The same man cannot be skilled in everything; each has his special excellence.
—Euripides (480–406 BCE) Ancient Greek Dramatist
The question “Who ought to be boss?” is like asking “Who ought to be the tenor in the quartet?” Obviously, the man who can sing tenor.
—Henry Ford (1863–1947) American Businessperson, Engineer
I write lustily and humorously. It isn’t calculated; it’s the way I think. I’ve invented a writing style that expresses who I am.
—Erica Jong (b.1942) American Novelist, Feminist
To every man according to his several ability.
—The Holy Bible Scripture in the Christian Faith
If a man is called to be a streetsweeper, he should sweep streets even as Michelangelo painted, or Beethoven composed music, or Shakespeare wrote poetry. He should sweep streets so well that all the hosts of heaven and earth will pause to say, here lived a great streetsweeper who did his job well.
—Martin Luther King, Jr. (1929–68) American Civil Rights Leader, Clergyman
We will discover the nature of our particular genius when we stop trying to conform to our own or to other people’s models, learn to be ourselves, and allow our natural channel to open.
—Shakti Gawain (b.1948) American Author, Environmentalist
Skills vary with the man. We must … strive by that which is born in us.
—Pindar (c.518–c.438 BCE) Greek Lyric Poet
A musician must make music, an artist must paint, a poet must write, if he to be at peace with himself. What a man can be, he must be. This need we call self-actualization.
—Abraham Maslow (1908–70) American Psychologist, Academic, Humanist
If a man has a talent and cannot use it, he has failed. If he has a talent and uses only half of it, he has partly failed. If he has a talent and learns somehow to use the whole of it, he has gloriously succeeded, and won a satisfaction and a triumph few men ever know.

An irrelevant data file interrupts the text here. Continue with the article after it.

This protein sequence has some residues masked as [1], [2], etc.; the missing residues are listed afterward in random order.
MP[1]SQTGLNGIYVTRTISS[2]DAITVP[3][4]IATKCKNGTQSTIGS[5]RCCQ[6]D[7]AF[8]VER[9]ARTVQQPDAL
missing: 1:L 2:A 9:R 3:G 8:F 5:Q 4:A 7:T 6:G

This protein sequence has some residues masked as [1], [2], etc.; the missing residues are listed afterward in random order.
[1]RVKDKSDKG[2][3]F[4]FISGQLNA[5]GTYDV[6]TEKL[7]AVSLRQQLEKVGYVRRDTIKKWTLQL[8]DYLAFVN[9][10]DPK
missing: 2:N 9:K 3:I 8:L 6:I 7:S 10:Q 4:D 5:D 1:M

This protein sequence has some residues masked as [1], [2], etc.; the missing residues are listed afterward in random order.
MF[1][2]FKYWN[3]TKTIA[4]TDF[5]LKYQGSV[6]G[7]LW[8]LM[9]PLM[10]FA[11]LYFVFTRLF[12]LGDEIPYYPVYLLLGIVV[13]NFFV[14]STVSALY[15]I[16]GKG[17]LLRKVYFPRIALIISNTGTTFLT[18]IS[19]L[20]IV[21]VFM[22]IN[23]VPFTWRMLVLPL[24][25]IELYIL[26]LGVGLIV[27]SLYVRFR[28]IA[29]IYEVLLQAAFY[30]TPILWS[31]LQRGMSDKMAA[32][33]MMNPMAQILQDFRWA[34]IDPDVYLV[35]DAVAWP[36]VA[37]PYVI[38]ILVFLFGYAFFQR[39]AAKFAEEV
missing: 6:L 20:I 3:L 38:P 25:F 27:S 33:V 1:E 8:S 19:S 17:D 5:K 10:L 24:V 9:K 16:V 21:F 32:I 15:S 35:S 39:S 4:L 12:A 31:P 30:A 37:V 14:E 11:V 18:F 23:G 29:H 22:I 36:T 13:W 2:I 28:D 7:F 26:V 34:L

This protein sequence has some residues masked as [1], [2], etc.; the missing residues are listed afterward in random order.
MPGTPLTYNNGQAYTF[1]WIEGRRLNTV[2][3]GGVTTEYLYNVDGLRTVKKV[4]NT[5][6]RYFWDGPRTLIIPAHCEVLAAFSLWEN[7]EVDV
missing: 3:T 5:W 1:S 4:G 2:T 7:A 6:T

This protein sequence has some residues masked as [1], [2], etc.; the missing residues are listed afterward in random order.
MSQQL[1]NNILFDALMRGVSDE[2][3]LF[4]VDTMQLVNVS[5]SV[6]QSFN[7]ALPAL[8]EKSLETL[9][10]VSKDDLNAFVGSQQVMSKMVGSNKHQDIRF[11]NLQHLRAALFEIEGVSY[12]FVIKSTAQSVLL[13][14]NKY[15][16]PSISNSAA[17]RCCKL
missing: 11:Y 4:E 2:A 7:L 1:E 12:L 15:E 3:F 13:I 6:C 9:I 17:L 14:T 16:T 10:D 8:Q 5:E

—Thomas Wolfe (1900–38) American Novelist
I’m a salami writer. I try to write good salami, but salami is salami.
—Stephen King (b.1947) American Novelist, Short-Story Writer, Screenwriter, Columnist, Film Director
One should stick to the sort of thing for which one was made; I tried to be an herbalist, whereas I should keep to the butcher’s trade.
—Jean de La Fontaine (1621–95) French Poet, Short Story Writer
The road to happiness lies in two simple principles: find what it is that interests you and that you can do well, and when you find it, put your whole soul into it—every bit of energy and ambition and natural ability you have.
—John D. Rockefeller III (1906–78) American Philanthropist
Men, whose trade is rat-catching, love to catch rats; the bug destroyer seizes on his bug with delight; and the suppressor is gratified by finding his vice.
—Sydney Smith (1771–1845) English Clergyman, Essayist, Wit
We do not write as we want, but as we can.
—W. Somerset Maugham (1874–1965) British Novelist, Short-Story Writer, Playwright
Life is to be lived. If you have to support yourself, you had bloody well better find some way that is going to be interesting. And you don’t do that by sitting around wondering about yourself.
—Katharine Hepburn (1907–2003) American Actor, TV Personality